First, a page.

Brussels (Brussels Morning) French President Emmanuel Macron expressed support to Tunisian President Kais Saied in a telephone call this weekend, emphasising that Paris hopes the ongoing political crisis in Tunisia will soon end with a return to normalcy.
Tunisia was plunged into a political crisis late last month as President Saied invoked emergency powers to oust the democratically-elected Prime Minister Hichem Mechichi and his government, suspending the parliament for a period of one month, and revoking the parliamentary deputies’ immunity from prosecution.
Saied cited the country’s constitution in claiming he had the authority to take extraordinary action in case of an imminent threat to the country, despite the fact that none of the actions he took are specifically mentioned in the constitution. An additional point of contention is that the country has not yet established a constitutional court, which would be in a position to rule on whether the President’s activation of emergency powers is warranted.
His opponents, including the ruling Islamist party Ennahda, have accused him of engaging in an illegal coup with the aid of the country’s military. The party, which has remained in power in the nascent democracy ever since the 2011 Arab Spring revolution, is not without its share of controversy and allegations of corruption.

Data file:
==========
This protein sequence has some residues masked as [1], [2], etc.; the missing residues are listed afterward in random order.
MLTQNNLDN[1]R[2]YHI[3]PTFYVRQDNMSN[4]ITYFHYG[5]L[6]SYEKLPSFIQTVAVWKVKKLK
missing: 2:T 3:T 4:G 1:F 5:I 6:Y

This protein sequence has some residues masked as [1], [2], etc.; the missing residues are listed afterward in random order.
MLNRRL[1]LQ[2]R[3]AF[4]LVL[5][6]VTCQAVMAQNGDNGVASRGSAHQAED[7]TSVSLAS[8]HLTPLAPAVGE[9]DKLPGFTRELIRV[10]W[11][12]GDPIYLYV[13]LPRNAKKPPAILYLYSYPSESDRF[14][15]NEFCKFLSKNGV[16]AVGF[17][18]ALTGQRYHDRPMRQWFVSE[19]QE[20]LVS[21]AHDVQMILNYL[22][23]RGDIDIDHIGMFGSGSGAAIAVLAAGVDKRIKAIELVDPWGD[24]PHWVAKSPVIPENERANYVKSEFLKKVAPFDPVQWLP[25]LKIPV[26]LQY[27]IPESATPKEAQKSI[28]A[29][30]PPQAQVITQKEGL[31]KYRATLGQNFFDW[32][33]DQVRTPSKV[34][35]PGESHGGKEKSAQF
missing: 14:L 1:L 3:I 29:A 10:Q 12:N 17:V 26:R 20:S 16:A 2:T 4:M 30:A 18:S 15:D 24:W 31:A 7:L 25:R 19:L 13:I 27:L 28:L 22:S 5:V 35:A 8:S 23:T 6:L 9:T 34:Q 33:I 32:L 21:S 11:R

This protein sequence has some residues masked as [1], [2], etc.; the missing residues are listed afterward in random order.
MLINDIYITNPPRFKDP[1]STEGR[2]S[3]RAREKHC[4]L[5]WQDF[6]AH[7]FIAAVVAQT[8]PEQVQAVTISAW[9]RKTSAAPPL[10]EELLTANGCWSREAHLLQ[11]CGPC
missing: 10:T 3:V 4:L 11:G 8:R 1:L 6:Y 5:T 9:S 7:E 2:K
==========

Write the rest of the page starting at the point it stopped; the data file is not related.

Saied, an independent elected in 2019 on a platform of fighting against corruption and entrenched political elites, claimed last week that 460 businessmen were involved in embezzling state funds. He offered them clemency if they returned the missing 4.8 billion dollars in the form of funding government projects.
Taking the position of the country’s chief prosecutor, Saied also arrested independent deputy Yassine Ayari last week, who branded the President’s power move as a coup. The arrest was met with widespread condemnation by global rights organisations, including Amnesty International and Global Rights Watch.
Talking to Saied on Saturday, Macron said France was “anxious to see Tunisia swiftly return” to a situation in which it could respond to the economic and health problems it is facing. Before Saied ousted the government, citizens were rising up in protest against the Mechichi cabinet for its perceived mishandling of the coronavirus pandemic, and the rapidly deteriorating economy.